It’s easy to get down on university student elections. They almost seem designed to encourage apathy. After all, the winners typically hold office for only a year, too short a time to make much meaningful change before the next administration takes over.
And even when student leaders are in office, they are generally powerless to effect the changes students really want—particularly lower tuitions which are firmly controlled by senior administration, boards of governors, and provincial governments.
Add to this the fact that most university voters are only going to be around for a short time—not long enough to get much benefit out of any changes that are made—and you have a perfect storm of voter apathy.
Canadian voters in general lament that voter turnout is down near 60 per cent. That number seems huge compared to most student elections like the 11 per cent that’s apparently common at The University of Manitoba.
But low turnout shouldn’t lead us to dismiss student elections altogether, because the very things that make them less than exciting for student voters make them fun for outside observers like me.
I love following student elections at CBU. Without the burdens of campaign funds, massive political organizations, and, let’s face it, much chance of doing too much good or ill, student politics takes on a kind of joie de vivre sadly lacking in our national discourse.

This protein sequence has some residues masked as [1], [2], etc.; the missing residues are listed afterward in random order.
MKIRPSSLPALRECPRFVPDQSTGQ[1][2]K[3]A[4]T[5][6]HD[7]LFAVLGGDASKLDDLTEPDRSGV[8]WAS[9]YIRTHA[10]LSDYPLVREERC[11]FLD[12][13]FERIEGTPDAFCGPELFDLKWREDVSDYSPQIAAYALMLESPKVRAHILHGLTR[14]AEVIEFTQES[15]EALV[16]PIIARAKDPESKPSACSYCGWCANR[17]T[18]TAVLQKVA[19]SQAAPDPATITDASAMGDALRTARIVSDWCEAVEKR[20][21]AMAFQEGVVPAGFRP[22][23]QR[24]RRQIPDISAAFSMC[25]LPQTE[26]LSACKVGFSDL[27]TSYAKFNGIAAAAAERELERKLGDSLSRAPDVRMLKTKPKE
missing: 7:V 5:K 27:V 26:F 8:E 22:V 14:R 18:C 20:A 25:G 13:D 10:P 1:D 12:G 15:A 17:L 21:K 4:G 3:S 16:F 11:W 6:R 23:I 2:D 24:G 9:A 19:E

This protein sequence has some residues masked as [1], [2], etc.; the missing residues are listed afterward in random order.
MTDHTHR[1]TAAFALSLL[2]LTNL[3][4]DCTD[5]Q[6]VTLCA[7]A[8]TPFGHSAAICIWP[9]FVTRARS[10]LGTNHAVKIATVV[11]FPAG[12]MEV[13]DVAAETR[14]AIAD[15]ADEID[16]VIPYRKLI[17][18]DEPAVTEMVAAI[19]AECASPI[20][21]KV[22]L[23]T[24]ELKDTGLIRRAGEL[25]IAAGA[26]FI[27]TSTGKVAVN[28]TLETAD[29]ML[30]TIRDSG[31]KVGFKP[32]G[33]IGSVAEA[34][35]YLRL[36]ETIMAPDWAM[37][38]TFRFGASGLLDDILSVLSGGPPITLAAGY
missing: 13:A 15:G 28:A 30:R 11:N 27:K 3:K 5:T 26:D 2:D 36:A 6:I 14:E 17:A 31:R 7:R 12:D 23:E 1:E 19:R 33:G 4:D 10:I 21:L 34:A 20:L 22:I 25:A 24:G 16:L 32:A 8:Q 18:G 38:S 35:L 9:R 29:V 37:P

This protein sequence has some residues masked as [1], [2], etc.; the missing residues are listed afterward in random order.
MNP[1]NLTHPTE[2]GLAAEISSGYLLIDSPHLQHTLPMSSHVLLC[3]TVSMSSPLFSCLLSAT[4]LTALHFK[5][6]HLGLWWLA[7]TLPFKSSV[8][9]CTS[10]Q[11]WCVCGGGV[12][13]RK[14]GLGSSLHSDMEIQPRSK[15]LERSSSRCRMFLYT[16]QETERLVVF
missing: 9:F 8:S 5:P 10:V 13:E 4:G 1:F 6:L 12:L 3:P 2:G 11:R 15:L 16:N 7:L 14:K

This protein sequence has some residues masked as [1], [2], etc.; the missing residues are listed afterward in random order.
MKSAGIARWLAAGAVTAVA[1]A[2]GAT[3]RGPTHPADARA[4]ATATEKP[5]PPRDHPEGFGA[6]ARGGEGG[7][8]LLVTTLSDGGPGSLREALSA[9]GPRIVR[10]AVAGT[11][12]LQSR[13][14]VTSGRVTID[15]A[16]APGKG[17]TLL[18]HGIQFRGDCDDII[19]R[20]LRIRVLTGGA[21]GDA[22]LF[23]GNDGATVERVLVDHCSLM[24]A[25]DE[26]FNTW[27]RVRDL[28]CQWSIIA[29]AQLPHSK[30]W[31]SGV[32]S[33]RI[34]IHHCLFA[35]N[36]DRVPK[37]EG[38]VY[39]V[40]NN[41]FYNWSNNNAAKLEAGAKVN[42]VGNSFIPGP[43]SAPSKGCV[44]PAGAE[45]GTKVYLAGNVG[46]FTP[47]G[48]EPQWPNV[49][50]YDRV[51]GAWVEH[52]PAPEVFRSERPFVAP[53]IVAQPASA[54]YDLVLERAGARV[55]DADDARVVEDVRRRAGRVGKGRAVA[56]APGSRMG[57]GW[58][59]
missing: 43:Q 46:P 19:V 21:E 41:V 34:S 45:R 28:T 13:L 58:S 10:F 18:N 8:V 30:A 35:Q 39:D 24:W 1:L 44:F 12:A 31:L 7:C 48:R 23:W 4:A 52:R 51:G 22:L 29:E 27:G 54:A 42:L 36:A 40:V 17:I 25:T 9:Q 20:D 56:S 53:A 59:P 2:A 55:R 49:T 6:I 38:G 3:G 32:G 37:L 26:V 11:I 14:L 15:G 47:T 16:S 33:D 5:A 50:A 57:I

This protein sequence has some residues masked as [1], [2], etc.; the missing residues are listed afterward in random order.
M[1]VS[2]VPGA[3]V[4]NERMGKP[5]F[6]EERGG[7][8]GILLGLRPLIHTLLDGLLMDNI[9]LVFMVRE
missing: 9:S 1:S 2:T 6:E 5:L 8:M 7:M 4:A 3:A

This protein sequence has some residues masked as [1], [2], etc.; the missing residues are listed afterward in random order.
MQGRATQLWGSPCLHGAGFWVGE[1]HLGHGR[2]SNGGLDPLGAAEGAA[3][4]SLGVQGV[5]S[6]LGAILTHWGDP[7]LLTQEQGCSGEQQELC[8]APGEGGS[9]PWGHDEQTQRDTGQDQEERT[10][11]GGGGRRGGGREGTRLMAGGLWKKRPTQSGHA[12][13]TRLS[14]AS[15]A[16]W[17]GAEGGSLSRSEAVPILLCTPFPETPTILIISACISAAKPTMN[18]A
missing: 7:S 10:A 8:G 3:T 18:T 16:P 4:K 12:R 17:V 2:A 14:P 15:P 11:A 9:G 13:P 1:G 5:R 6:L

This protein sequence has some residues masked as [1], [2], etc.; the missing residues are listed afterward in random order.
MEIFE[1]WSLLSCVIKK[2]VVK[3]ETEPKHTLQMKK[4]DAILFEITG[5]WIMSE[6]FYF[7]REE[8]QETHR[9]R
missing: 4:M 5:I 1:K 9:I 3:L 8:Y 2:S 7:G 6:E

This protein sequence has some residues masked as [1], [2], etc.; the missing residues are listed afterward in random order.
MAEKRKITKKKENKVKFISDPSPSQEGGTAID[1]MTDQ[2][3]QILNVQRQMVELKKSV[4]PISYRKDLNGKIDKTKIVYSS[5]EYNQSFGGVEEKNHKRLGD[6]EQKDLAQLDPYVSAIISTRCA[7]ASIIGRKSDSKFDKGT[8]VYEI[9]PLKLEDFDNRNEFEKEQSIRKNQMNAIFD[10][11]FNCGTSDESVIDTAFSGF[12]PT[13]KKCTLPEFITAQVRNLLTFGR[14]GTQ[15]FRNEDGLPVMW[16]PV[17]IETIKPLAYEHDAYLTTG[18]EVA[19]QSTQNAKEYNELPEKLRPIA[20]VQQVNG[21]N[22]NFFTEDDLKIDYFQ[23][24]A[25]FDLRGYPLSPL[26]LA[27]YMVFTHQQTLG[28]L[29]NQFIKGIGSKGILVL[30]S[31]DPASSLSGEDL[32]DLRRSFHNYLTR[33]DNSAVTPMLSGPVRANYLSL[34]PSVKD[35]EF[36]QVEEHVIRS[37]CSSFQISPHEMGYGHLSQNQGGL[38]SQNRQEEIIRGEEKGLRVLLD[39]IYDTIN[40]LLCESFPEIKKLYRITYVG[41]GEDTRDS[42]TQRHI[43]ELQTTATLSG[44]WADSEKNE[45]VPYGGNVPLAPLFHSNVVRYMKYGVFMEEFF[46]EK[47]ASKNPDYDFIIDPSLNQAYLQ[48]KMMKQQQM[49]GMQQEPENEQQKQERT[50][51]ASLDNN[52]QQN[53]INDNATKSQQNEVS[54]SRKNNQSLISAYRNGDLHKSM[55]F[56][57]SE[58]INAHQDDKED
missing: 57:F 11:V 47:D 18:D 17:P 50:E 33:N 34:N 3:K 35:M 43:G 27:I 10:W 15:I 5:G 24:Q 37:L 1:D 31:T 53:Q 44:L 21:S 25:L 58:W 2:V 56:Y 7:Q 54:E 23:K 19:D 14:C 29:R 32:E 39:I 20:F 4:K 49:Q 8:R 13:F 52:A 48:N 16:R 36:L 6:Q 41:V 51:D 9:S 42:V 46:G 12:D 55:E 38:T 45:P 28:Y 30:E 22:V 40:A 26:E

Once a year, candidates descend on the CBU Commons at midnight (the first second campaigning is permitted) and plaster the place with as many pieces of paper as the local rules and environmental conscience will allow. Orange (a CBU colour) is used freely and (sometimes poorly) photocopied faces gaze at you from every vertical surface.
Some races have only one candidate, but such candidates must still be confirmed in a vote. That is, for some races voters get a ballot saying, “Do you endorse Candy McCandidate for Arts Representative? Yes or No?” The candidate has to get a majority of “yes” votes. I don’t know if it’s ever happened, but it must be a sobering experience for a candidate to lose to, effectively, no one at all.
The big enchilada, of course, is President, but even in this race, which is often contested by many candidates, the posters are kooky, if not downright silly, often scrawled by hand, and affixed randomly in a spirited free for all. This year, one candidate is shown loading an 18th Century musket. I’m not even kidding.
My point is this: don’t get down on student democracy because so few care. Enjoy the mayhem that is only possible when only a few care.
Todd Pettigrew is an Associate Professor of English at Cape Breton University.